Listen With Others

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Listener 4148: More Collusion by The Magpie

Posted by erwinch on 19 August 2011

A second Listener outing for the mighty duo and we were reintroduced to the Brains Trust of Bright Spark, Clever Clogs and Smartypants who all appeared in the first, Collusion, in 2008.  I had a look at my file but could not fathom Collusion at all – I would have had to solve it again to understand the theme.  My comments were: Great! Hardest of the year to date (it was only mid-March but at the 2009 Dinner in Fife it received an honourable mention in the AGC deliberations).  So, I was expecting more of the same, as the title suggested, but the first grid turned out to be a surprisingly straightforward fill:
How do two people go about setting a puzzle?  Do they perhaps each write a full set of clues and then decide on the best?  Well I would bet that Pieman was responsible for 16ac since it contains his now trademark as = a’s:
Means to forget as is going slow (6) verges – (A)VER(A)GES
Only those who have not been paying attention are going to be caught out by this device again.
On to the second grid where we had to pick out an unnecessary letter from each clue.  In many cases this was by no means an obvious choice, starting with 1ac:
One hunting meant to use this for storing plucked catch? (7, two words) game bag – GAME + BAG
Either E, on or N, meat would fit and before I had even solved the clue I fell for the seductive O, string (plucked).
Others I was just blind to and did not get until they were used to replace a portion of the first grid:
17dn What might produce eel or remover in the old world? (7) eloiner – ELO IN ER gives eel or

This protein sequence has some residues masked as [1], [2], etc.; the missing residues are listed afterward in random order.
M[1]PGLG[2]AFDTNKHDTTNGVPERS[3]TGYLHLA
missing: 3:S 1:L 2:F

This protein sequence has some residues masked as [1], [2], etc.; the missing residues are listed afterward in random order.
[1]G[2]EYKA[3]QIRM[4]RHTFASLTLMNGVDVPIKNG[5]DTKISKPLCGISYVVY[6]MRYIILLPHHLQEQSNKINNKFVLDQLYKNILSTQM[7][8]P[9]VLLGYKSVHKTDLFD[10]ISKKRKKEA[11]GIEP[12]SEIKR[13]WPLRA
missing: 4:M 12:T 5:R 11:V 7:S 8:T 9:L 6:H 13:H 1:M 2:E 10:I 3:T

I considered E, el and R, remove but  failed to spot L, word although the reading of the clue does not make a lot of sense with either world or word.
So, where to place these unnecessary letters?  A 5×7 rectangle read in clue order, Across then Down, replacing the centre of the grid was my first thought:
However, for some inexplicable reason I placed the start (the NW corner) in row 4, column 4 instead of row 3, column 4.  I would have finished three days earlier had I been less careless.  Instead I went on to fill the rectangles by grid order (1, 2, 3, 4 ….) and also tried placing them elsewhere and at 45°, etc.  I became fixated on the idea that the centre column of the second grid would read: ?THIS?PLAN?, to be changed to give the third and final grid.  All of this was to no avail and I was on the verge of giving up for the second time this year (after Sabre’s Jumping to Conclusion) until a friend told me that this was a clever puzzle but on the easy side for a Listener.
He was right!  Returning to my first thought, the letters now slotted in smoothly:
The jumbled letters of this plan were immediately apparent, making the finding of the third grid and solution a formality:
One quibble that I have with the preamble is that they did not all arrive at the same solution and so did not think alike, at least not until they colluded.
Well, I was kicking myself for making such a meal of the second grid.  We know that our solving ability will inevitably decline with age but not yet surely.  I cannot even blame the distraction of an all absorbing Tour de France since that had finished the weekend before.  Let us just say that I allowed the setters’ formidable reputation to get to me – thank you both for a splendid puzzle.

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